UBC Theses and Dissertations
The epidemiology of osteoarthritis and its association with cardiovascular disease and diabetes Rahman, Md Mushfiqur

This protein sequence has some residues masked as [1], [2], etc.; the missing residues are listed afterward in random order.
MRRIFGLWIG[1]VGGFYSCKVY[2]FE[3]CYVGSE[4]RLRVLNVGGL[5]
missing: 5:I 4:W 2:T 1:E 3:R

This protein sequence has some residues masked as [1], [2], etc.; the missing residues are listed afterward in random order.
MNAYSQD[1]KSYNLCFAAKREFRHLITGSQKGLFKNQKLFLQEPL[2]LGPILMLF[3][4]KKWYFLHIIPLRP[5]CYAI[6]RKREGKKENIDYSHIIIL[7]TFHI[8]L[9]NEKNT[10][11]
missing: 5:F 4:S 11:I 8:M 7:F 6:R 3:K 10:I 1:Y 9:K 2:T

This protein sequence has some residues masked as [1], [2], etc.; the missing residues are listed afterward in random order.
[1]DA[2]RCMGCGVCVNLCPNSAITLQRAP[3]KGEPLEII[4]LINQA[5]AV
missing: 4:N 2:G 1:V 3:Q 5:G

Background: Osteoarthritis (OA) is a highly prevalent chronic condition and the most common form of rheumatic disease. The relationship between OA and cardiovascular disease (CVD) and diabetes has not been observed prospectively and the data on descriptive epidemiology of administratively defined OA are limited. Objectives: 1) to determine whether OA increases the risk of CVD (myocardial infarction, ischemic heart disease, congestive heart failure, and stroke) and diabetes; 2) to examine the association between OA and prevalent CVD; 4) to estimate the prevalence, incidence, and trends of OA; and 5) to validate the administrative diagnosis of OA. Methods: Using a random sample (n = 640,000) from the British Columbia administrative database during the period 1991-2009, the crude and age-standardized incidence rates and the prevalence of OA were calculated. Administrative OA Definition 1 required at least one physician diagnosis or hospital admission, and Definition 2 required, at least two physician diagnoses in two years or one hospital admission. The relative risks (RR) of CVD and diabetes in persons with OA, compared to age-sex matched non-OA individuals, were estimated using Cox proportional hazards models. Based on the Canadian Community Health Survey (CCHS) data, odds ratio (OR) between OA and heart disease was obtained. The validity of the two administrative definitions was determined using four clinical reference standards. Results: The overall prevalence of OA on March 2009, was 19.7%, and the incidence rate in the year 2008/09 was 14.6/1000 person-years under Definition 1. The adjusted RRs (95% CI) for CVD were 1.26 (1.13-1.42), 1.17 (1.07-1.26), 1.08 (0.97-1.19), and 1.15 (1.04-1.27), among younger women, older women, younger men, and older men, respectively. For diabetes, adjusted RRs (95% CI) were 1.27 (1.18-1.38), 1.23 (1.12-1.34), 1.19 (1.09-1.29), and 0.94 (0.82-1.09) for younger women, older women, younger men, and older men, respectively. In the CCHS sample, ORs (95% CI) for heart disease were 1.35 (1.21-1.50) among men and 1.51 (1.39-1.64) among women. Conclusions: These novel findings update current knowledge of OA epidemiology and highlight the risks of CVD and diabetes among persons with OA. These data are useful in formulating public health policies around OA treatment and prevention.
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